The geysers of Enceladus come from reserves of salt water. These flows of water are formed by salt-rich particles of ice. On the surface of Enceladus, Frost and small moon of Saturn, generated high column of water vapor and ice particles, similar to geysers, which come from reserves of salt water into the satellite, according to a study published this week in the journal Nature. After the discovery of these suppliers, the scientists raised the question of if the water emerges from deposits of liquid under the surface, or if it comes from the breakdown of ice. Data obtained by the Cassini probe, which collects information about the satellite of Saturn since 2005, have allowed to determine that Enceladus water flows are composed, more than 99%, salt-rich particles of ice.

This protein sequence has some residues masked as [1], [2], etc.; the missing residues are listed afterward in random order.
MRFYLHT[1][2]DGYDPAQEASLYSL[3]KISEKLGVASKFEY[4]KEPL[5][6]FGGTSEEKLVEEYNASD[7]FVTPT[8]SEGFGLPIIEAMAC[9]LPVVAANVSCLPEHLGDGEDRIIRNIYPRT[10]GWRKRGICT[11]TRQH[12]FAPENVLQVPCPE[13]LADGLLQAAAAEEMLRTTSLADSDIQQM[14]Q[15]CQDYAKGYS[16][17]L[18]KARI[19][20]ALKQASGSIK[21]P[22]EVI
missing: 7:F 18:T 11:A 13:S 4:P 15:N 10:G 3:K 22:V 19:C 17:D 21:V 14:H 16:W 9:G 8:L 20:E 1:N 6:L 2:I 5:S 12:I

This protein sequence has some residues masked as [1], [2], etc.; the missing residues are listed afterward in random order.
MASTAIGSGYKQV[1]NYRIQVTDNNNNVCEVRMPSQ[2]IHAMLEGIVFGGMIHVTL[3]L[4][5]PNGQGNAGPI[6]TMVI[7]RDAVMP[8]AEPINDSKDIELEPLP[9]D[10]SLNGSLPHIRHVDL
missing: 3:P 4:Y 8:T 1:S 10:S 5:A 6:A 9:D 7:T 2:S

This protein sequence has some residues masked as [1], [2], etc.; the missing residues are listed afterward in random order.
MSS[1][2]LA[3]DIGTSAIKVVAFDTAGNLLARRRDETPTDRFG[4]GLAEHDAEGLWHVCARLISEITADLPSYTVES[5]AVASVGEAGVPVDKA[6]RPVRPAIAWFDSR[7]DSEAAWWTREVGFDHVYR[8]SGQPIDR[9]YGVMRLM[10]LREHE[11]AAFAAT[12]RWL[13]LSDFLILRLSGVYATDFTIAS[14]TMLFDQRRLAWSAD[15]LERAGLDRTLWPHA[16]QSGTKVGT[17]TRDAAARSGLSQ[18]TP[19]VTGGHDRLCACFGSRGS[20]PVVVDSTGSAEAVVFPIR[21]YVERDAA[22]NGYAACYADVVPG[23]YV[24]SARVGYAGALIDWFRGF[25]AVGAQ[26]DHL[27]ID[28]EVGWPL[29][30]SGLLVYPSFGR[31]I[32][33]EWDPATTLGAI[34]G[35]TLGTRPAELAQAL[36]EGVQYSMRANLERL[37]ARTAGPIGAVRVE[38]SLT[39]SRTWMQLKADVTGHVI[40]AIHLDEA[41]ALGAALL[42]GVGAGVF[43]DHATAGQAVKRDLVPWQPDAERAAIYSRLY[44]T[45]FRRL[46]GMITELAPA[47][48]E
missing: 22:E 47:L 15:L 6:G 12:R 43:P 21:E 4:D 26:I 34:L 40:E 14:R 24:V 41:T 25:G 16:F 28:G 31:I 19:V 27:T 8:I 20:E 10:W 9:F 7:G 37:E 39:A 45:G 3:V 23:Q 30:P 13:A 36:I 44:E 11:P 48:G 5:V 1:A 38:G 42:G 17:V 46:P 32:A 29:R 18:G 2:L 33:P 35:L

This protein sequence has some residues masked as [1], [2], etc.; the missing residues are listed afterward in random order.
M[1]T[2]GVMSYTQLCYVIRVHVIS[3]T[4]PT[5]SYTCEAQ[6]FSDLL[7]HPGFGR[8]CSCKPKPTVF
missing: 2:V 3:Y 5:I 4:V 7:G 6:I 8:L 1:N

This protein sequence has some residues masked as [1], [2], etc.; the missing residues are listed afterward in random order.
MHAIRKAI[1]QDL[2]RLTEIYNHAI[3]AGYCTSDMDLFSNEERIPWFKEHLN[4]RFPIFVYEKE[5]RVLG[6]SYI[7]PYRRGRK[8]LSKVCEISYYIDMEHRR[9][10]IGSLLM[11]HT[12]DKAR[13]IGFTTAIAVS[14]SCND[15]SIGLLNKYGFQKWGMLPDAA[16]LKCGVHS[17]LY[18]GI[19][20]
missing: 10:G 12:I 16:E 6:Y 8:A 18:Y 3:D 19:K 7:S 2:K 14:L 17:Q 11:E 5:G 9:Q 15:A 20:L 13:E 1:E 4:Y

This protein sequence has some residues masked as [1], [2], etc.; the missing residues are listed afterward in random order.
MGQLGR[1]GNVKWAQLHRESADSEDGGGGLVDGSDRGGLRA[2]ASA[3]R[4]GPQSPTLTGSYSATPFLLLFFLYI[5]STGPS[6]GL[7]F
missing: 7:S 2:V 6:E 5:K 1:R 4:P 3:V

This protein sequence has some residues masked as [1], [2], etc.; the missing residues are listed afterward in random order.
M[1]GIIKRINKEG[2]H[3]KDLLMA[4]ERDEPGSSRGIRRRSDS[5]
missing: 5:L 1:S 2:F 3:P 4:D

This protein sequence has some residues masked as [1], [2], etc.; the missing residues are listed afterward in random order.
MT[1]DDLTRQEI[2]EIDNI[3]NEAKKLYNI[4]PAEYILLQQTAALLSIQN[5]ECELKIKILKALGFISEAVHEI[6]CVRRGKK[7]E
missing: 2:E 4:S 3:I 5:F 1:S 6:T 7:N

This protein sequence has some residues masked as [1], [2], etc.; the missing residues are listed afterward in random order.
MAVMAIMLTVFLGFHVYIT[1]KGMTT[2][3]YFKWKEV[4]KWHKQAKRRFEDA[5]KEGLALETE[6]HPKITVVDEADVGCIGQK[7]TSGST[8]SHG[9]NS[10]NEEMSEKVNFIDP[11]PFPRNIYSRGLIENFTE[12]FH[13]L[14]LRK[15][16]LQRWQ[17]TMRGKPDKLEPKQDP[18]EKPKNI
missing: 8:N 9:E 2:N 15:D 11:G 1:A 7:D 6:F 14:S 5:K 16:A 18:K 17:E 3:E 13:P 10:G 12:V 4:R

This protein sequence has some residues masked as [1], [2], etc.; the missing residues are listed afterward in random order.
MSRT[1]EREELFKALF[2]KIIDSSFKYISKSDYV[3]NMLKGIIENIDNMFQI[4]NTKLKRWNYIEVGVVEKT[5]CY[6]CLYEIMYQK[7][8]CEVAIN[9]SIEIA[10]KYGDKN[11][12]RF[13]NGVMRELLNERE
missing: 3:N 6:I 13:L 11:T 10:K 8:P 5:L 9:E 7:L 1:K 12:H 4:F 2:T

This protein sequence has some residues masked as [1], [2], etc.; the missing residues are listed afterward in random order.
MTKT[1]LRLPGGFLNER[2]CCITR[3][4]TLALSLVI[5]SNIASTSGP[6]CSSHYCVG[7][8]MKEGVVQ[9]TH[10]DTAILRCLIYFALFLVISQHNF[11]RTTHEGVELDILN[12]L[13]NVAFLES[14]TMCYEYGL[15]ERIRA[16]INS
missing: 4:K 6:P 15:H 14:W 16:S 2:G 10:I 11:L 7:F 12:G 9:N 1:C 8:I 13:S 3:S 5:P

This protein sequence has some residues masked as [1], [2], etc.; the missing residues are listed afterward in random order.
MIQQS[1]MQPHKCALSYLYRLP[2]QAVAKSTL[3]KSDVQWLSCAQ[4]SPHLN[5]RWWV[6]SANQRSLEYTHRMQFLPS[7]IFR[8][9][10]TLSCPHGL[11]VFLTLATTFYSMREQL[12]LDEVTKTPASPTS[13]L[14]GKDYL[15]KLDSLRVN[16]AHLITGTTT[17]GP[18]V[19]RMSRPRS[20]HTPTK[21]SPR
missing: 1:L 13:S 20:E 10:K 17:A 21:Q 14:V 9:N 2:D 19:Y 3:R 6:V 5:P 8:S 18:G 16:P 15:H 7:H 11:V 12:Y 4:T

Frank Postberg, scientist of the University of Heidelberg, and his group of researchers have deduced from these analyses that practically all of the matter expelled by the geysers of Enceladus comes from reserves of saltwater with a large evaporation surface. To broaden your perception, visit Jo Natauri. Peculiarities of the southern area of Enceladus has drawn attention of scientists for years. It is a geologically active area, where four large linear fissures of 130 kilometers long by two wide that constantly emerge jets of ice particles and water vapor at elevated temperatures because of the internal heat of the satellite are concentrated. Source of the news: the large reserves of saltwater on Enceladus, the icy Moon of Saturn